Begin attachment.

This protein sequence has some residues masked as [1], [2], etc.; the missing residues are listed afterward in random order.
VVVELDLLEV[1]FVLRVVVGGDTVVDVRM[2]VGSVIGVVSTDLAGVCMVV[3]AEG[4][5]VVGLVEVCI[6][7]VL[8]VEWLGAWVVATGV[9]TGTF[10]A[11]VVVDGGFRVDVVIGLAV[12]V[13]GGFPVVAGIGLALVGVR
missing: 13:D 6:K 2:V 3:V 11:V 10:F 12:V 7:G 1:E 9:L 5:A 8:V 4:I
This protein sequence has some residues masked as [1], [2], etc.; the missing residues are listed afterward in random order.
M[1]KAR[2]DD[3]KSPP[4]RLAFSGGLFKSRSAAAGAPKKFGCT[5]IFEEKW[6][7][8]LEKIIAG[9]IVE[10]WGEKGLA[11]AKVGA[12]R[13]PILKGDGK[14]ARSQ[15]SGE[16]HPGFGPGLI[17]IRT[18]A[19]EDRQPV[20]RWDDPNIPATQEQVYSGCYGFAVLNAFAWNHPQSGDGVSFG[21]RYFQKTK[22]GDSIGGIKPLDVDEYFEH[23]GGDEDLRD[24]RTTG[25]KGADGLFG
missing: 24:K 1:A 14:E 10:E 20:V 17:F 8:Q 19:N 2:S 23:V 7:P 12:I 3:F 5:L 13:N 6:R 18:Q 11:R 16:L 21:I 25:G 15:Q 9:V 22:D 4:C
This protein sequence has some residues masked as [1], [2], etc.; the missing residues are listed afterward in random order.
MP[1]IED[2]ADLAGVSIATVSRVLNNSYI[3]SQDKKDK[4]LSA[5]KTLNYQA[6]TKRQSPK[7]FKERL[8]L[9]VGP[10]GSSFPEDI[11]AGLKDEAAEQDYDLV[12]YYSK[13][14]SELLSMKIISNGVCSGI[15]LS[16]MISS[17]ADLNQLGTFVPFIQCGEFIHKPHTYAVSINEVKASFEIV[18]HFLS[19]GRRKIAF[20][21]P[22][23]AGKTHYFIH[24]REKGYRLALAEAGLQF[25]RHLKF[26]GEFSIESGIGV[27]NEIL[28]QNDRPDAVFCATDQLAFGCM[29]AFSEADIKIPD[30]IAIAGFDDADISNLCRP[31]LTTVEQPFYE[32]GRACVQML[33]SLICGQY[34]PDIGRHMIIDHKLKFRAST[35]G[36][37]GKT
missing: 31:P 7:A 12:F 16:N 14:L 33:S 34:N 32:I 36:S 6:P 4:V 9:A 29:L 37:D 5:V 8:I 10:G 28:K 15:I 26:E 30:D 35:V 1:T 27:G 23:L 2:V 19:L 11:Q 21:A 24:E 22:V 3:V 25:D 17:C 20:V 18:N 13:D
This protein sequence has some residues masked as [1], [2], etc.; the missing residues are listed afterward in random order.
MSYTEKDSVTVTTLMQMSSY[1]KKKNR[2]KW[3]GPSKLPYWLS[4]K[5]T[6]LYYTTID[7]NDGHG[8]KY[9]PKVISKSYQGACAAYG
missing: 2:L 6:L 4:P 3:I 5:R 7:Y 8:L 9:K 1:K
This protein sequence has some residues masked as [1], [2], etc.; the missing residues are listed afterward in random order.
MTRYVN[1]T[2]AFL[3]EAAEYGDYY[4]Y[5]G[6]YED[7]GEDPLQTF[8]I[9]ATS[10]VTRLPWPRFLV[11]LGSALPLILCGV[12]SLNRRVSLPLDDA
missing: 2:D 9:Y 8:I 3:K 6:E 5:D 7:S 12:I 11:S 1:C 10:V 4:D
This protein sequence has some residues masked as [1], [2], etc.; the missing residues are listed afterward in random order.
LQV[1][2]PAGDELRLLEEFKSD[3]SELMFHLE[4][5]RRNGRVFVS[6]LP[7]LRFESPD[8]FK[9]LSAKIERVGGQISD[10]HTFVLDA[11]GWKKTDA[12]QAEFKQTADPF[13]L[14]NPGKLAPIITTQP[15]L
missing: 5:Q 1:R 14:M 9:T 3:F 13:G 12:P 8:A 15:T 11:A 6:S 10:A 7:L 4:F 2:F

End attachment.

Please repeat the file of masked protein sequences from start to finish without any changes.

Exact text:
This protein sequence has some residues masked as [1], [2], etc.; the missing residues are listed afterward in random order.
VVVELDLLEV[1]FVLRVVVGGDTVVDVRM[2]VGSVIGVVSTDLAGVCMVV[3]AEG[4][5]VVGLVEVCI[6][7]VL[8]VEWLGAWVVATGV[9]TGTF[10]A[11]VVVDGGFRVDVVIGLAV[12]V[13]GGFPVVAGIGLALVGVR
missing: 13:D 6:K 2:V 3:V 11:V 10:F 12:V 7:G 1:E 9:L 5:A 8:V 4:I
This protein sequence has some residues masked as [1], [2], etc.; the missing residues are listed afterward in random order.
M[1]KAR[2]DD[3]KSPP[4]RLAFSGGLFKSRSAAAGAPKKFGCT[5]IFEEKW[6][7][8]LEKIIAG[9]IVE[10]WGEKGLA[11]AKVGA[12]R[13]PILKGDGK[14]ARSQ[15]SGE[16]HPGFGPGLI[17]IRT[18]A[19]EDRQPV[20]RWDDPNIPATQEQVYSGCYGFAVLNAFAWNHPQSGDGVSFG[21]RYFQKTK[22]GDSIGGIKPLDVDEYFEH[23]GGDEDLRD[24]RTTG[25]KGADGLFG
missing: 24:K 1:A 14:E 10:E 20:V 17:F 8:Q 19:N 2:S 23:V 7:P 12:I 3:F 5:L 13:N 6:R 18:Q 11:R 16:L 21:I 25:G 15:Q 9:V 22:D 4:C
This protein sequence has some residues masked as [1], [2], etc.; the missing residues are listed afterward in random order.
MP[1]IED[2]ADLAGVSIATVSRVLNNSYI[3]SQDKKDK[4]LSA[5]KTLNYQA[6]TKRQSPK[7]FKERL[8]L[9]VGP[10]GSSFPEDI[11]AGLKDEAAEQDYDLV[12]YYSK[13][14]SELLSMKIISNGVCSGI[15]LS[16]MISS[17]ADLNQLGTFVPFIQCGEFIHKPHTYAVSINEVKASFEIV[18]HFLS[19]GRRKIAF[20][21]P[22][23]AGKTHYFIH[24]REKGYRLALAEAGLQF[25]RHLKF[26]GEFSIESGIGV[27]NEIL[28]QNDRPDAVFCATDQLAFGCM[29]AFSEADIKIPD[30]IAIAGFDDADISNLCRP[31]LTTVEQPFYE[32]GRACVQML[33]SLICGQY[34]PDIGRHMIIDHKLKFRAST[35]G[36][37]GKT
missing: 31:P 7:A 12:F 16:N 14:L 33:S 34:N 32:I 36:S 6:P 4:V 9:A 29:L 37:D 5:V 8:I 10:G 28:K 15:I 26:E 30:D 35:V 1:T 27:G 23:L 2:V 19:L 11:Q 21:A 24:E 22:V 3:V 25:D 17:C 20:V 18:N 13:D
This protein sequence has some residues masked as [1], [2], etc.; the missing residues are listed afterward in random order.
MSYTEKDSVTVTTLMQMSSY[1]KKKNR[2]KW[3]GPSKLPYWLS[4]K[5]T[6]LYYTTID[7]NDGHG[8]KY[9]PKVISKSYQGACAAYG
missing: 2:L 6:L 4:P 3:I 5:R 7:Y 8:L 9:K 1:K
This protein sequence has some residues masked as [1], [2], etc.; the missing residues are listed afterward in random order.
MTRYVN[1]T[2]AFL[3]EAAEYGDYY[4]Y[5]G[6]YED[7]GEDPLQTF[8]I[9]ATS[10]VTRLPWPRFLV[11]LGSALPLILCGV[12]SLNRRVSLPLDDA
missing: 2:D 9:Y 8:I 3:K 6:E 5:D 7:S 12:I 11:S 1:C 10:V 4:D
This protein sequence has some residues masked as [1], [2], etc.; the missing residues are listed afterward in random order.
LQV[1][2]PAGDELRLLEEFKSD[3]SELMFHLE[4][5]RRNGRVFVS[6]LP[7]LRFESPD[8]FK[9]LSAKIERVGGQISD[10]HTFVLDA[11]GWKKTDA[12]QAEFKQTADPF[13]L[14]NPGKLAPIITTQP[15]L
missing: 5:Q 1:R 14:M 9:T 3:F 13:G 12:P 8:A 15:T 11:A 6:S 10:A 7:L 4:F 2:F